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Holmes Convocation Center

Boone, NC

Home of the Appalachian State Mountaineers



Holmes Convocation Center (map it)
111 Rivers St
Boone, NC 28608

Appalachian State Mountaineers website

Holmes Convocation Center website

Year Opened: 2000

Capacity: 8,325

There are no tickets available at this time.


Local Information


Boone Ball

Mar 13, 2017

Far from the hustle and bustle of Charlotte and Raleigh, western North Carolina is a beautiful region full of mountains, hiking, skiing and scenic drives. Some of those scenic drives will take you through the small, but well-known town of Boone. Nestled in the mountains and not far from the famed Blue Ridge Parkway, Boone is home to the Mountaineers of Appalachian State University. This school's primary claim to fame is football, where their domination of the I-AA ranks and famed upset of Michigan are well-known by even the casual football fan. But the Mountaineers basketball team aspires to the same notoriety, even if they don't have the NCAA Tournament success (just two appearances) to support it.

From 1968 to 2000, the Mountaineers played their home games in a massive bleacher-filled facility known as Varsity Gym. While this gym had played host to countless basketball games and other events, the university recognized the need for a more modern and comfortable venue. In 1997, they began work on the 200,840-square foot facility that would become the Holmes Convocation Center. In 2000, the facility opened with a massive home game sellout against the North Carolina Tar Heels. The 8,325-seat multi-purpose facility has been home to Mountaineers basketball ever since.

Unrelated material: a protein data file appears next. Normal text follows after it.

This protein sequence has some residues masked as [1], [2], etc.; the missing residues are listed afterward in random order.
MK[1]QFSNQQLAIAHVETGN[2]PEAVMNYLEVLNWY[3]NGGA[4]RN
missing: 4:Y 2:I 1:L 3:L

What is FANFARE?

The FANFARE scale is our metric device for rating each stadium experience. It covers the following:

  • Food & Beverage
  • Atmosphere
  • Neighborhood
  • Fans
  • Access
  • Return on Investment
  • Extras

Each area is rated from 0 to 5 stars with 5 being the best. The overall composite score is the "FANFARE Score".

Food & Beverage    3

Concessions are located sporadically around the circular concourse, and all offer what can be considered "the usual" for a college basketball venue of this size.

Nachos (with a chili option), hot dogs, chili dogs, popcorn and pretzels are offered at all stands. You can get a barbecue sandwich at some locations, but that's about the extent of unique flair here. The good news is all food items are under $5. A variety of candy and ice cream is available, as well, for moderate prices.

Pepsi products are available at all stands for under $4 for up to 32-ounce sizes. Bottled water and Powerade are also available. No alcohol is sold here.

There's not a lot of variety or high-end food here. The barbecue sandwich is probably your safest bet if you're looking for something on the tasty side. While overall quality and quantity leaves a bit to be desired, everything will be affordable.

Atmosphere    3